- Employ trained, licensed door and security staff.
- Keep an incident register.
- Inform staff that unattended glasses should be collected to reduce the risk of drink spiking, and alert patrons to this procedure. Let patrons know that unattended drinks will be collected for their safety.
- Offer free, unrestricted access to drinking water.
- Have adequate ventilation and ensure the ambient temperature is comfortable.
- Provide a chill-out room or area for people to cool down (preferably supervised).
- Discretely provide sharps containers to dispose of injecting equipment. These containers can be used by anyone who needs to safely dispose of injecting equipment, including people with diabetes.
- Report drug offences and cooperate with police in the investigation of illicit drug dealing.
- Alcohol and Drug Information Service
Information and counselling available between 8.30am and 10pm every day
Telephone: 1300 13 1340
(South Australian callers - local call fee)
- SA Ambulance Service
- Yarrow Place - rape and sexual assault service
Frequently asked questions
The following responses are provided to help deal with a situation where a patron has used illicit drugs.
Q. Do I need permission to call an ambulance for someone?
A. If you believe someone is in need of immediate medical assistance, call an ambulance. The individual's permission is not required.
Q. What should I do if someone is reluctant, or their friend is reluctant, to receive medical assistance?
A. Explain that you have duty of care obligation under common law to provide a safe environment for patrons. Inform them of the importance of seeking immediate medical assistance for any medical problem. Inform them that police do not attend medical emergencies unless ambulance officers call for help or a death occurs.
Q. What should I do if someone claims to have had their drink spiked?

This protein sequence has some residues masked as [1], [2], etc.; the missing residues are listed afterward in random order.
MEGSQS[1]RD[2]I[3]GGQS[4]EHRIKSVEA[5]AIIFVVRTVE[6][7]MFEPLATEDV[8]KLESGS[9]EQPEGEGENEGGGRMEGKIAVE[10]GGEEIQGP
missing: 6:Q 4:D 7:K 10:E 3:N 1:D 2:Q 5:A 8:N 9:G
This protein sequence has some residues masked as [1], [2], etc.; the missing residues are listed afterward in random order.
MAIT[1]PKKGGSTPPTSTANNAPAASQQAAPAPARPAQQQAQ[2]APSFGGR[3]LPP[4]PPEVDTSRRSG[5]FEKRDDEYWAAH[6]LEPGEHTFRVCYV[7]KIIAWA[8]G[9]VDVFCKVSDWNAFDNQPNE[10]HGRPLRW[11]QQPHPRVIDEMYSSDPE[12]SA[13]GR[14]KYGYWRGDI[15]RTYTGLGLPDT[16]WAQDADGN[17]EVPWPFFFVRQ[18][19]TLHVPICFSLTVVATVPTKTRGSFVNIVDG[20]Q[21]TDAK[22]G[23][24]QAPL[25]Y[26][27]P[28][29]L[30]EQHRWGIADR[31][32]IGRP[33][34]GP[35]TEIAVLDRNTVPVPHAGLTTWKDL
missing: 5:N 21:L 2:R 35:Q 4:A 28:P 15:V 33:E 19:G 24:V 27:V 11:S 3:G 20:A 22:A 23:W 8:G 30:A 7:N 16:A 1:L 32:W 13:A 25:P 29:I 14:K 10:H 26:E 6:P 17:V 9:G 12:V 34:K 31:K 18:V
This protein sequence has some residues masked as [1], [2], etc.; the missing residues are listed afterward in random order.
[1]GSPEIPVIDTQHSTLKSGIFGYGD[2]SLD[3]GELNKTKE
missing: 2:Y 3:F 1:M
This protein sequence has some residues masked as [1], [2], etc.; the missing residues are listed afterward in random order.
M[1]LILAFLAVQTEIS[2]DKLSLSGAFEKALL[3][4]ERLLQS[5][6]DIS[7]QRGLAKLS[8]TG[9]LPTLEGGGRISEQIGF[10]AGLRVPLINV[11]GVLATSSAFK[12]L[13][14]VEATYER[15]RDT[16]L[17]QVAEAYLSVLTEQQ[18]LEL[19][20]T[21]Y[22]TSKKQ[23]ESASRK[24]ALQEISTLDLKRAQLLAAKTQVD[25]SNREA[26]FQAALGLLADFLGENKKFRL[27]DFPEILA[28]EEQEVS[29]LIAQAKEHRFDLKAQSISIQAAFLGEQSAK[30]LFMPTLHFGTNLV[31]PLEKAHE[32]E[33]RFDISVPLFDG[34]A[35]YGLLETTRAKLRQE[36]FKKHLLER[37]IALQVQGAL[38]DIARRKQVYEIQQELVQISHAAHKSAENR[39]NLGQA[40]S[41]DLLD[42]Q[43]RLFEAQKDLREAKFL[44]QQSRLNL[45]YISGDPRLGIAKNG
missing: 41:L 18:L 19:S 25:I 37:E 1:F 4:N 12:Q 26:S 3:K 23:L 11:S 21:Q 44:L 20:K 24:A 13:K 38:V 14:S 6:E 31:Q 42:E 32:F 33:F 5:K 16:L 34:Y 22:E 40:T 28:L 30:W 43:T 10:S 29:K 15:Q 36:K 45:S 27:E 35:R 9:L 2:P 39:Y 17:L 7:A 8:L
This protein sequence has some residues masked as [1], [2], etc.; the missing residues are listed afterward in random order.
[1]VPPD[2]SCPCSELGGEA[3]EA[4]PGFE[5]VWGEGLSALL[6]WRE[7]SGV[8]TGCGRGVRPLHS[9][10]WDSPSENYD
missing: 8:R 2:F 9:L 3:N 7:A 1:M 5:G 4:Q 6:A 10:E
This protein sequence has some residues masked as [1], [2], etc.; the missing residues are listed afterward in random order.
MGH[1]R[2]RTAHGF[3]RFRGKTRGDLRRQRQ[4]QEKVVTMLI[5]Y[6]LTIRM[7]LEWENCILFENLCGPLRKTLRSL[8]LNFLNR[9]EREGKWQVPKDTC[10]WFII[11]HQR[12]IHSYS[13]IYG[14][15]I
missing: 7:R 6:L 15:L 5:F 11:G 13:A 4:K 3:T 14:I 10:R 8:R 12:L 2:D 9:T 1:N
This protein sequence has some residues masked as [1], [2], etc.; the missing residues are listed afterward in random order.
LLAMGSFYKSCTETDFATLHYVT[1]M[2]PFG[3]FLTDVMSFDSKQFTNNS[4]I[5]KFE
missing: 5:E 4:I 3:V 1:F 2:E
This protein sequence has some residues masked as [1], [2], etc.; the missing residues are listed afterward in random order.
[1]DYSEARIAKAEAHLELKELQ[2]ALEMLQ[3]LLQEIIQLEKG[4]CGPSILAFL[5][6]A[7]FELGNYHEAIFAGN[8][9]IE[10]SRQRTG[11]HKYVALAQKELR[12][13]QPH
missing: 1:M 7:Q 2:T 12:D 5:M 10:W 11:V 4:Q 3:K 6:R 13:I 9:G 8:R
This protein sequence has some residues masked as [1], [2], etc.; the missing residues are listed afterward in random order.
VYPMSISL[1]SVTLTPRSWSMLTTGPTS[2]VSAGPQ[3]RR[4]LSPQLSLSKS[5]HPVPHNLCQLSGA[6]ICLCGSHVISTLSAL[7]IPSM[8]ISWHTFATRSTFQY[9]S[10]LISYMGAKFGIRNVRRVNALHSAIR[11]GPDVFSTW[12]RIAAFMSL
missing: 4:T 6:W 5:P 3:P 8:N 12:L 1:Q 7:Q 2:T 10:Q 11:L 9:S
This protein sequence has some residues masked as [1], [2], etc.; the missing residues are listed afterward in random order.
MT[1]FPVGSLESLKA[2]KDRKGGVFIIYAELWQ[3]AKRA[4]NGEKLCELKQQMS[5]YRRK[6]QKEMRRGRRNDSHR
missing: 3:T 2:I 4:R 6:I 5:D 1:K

A. Believe them. Notify management, ensure someone stays with the person, seek medical assistance and encourage the person to notify police of the incident.
Q. What are my responsibilities as a liquor licensee under the law in relation to illicit drugs on licensed premises?
A. The Code of Practice under the Liquor Licensing Act 1997 requires a licensee to establish and maintain appropriate practices to guard against the licensed premises being used for the purpose of illicit drug dealing. A licensee should cooperate with police in the investigation of illicit drug use.
Q. What key information should I provide to my staff in order to appropriately respond to illicit drug issues?
A. Staff should understand the legal obligations of an event manager/licensee or approved responsible person, and be vigilant and report any unusual or suspicious behaviour by patrons to management. Staff should cooperate with police investigating illicit drug issues. All staff should be aware of the premise’s procedures to ensure an immediate, appropriate and adequate response to any overdose or other medical emergency that occurs in or around the venue or event.
Q. How will authorities view my request if I ask for help to deal with illicit drug use within my venue or event?
A. An event manager or licensee will be seen as taking a responsible attitude towards the safety, health and welfare of patrons and staff by acknowledging the possibility of illicit drug use on or in the vicinity of the event or venue.
Q. What should I do if I identify someone dealing drugs on the premises?
A. Illicit drug dealing is illegal and should be reported to the police. If a person is detected dealing drugs on or adjacent to licensed premises, police should be notified.
Q. How should patrons be dealt with who are violent or aggressive while under the effect of drugs?
A. To safeguard other patrons, staff and the person who is under the influence of drugs, event managers or licensees should request that police escort the person off the premises. It is important that any person suffering adverse effects from drugs is appropriately supervised to ensure they do not put themselves or others at risk of injury.
Q. Can unattended drinks be collected to minimise the risk of drink spiking?
A. Yes, however, to avoid disputes with patrons, signs should be prominently placed throughout the premises advising patrons that in the interests of their safety unattended drinks will be collected. Signs are available from the Consumer and Business Services.